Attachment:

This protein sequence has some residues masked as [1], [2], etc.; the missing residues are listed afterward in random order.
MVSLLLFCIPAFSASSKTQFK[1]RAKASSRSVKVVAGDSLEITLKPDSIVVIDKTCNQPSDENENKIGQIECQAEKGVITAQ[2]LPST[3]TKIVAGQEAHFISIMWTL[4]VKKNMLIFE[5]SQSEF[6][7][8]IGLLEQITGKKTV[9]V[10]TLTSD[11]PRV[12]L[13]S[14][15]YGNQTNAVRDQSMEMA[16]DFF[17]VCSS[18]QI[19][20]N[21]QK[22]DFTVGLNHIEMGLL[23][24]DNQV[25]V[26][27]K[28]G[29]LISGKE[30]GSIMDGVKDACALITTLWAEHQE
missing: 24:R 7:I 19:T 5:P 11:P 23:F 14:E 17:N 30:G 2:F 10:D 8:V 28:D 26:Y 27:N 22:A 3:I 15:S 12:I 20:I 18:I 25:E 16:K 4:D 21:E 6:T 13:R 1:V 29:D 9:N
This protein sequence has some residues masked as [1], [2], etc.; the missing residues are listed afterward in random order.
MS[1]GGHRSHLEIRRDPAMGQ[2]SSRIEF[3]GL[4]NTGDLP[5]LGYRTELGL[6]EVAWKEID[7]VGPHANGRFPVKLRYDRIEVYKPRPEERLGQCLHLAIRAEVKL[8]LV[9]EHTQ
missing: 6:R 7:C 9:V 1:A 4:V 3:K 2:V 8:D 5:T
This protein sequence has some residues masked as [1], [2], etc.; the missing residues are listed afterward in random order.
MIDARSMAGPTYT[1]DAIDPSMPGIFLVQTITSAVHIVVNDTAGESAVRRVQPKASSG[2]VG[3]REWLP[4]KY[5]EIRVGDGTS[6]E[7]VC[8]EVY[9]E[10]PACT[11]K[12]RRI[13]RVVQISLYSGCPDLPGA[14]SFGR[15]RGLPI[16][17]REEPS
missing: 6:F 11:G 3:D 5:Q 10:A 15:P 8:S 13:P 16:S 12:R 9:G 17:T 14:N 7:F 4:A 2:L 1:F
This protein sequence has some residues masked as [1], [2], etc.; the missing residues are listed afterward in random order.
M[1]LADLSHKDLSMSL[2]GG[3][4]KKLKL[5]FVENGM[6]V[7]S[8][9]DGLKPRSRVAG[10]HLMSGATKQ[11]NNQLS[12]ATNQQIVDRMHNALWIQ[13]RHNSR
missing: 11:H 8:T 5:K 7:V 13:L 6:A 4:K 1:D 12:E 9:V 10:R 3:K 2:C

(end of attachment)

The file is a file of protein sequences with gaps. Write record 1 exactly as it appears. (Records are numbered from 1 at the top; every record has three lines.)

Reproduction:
This protein sequence has some residues masked as [1], [2], etc.; the missing residues are listed afterward in random order.
MVSLLLFCIPAFSASSKTQFK[1]RAKASSRSVKVVAGDSLEITLKPDSIVVIDKTCNQPSDENENKIGQIECQAEKGVITAQ[2]LPST[3]TKIVAGQEAHFISIMWTL[4]VKKNMLIFE[5]SQSEF[6][7][8]IGLLEQITGKKTV[9]V[10]TLTSD[11]PRV[12]L[13]S[14][15]YGNQTNAVRDQSMEMA[16]DFF[17]VCSS[18]QI[19][20]N[21]QK[22]DFTVGLNHIEMGLL[23][24]DNQV[25]V[26][27]K[28]G[29]LISGKE[30]GSIMDGVKDACALITTLWAEHQE
missing: 24:R 7:I 19:T 5:P 11:P 23:F 14:E 17:N 30:G 2:F 10:D 8:V 28:D 26:Y 27:N 22:A 3:I 15:S 12:I 20:I 18:I 25:E 16:K 4:D 21:E 6:T 13:R 1:V 29:D 9:N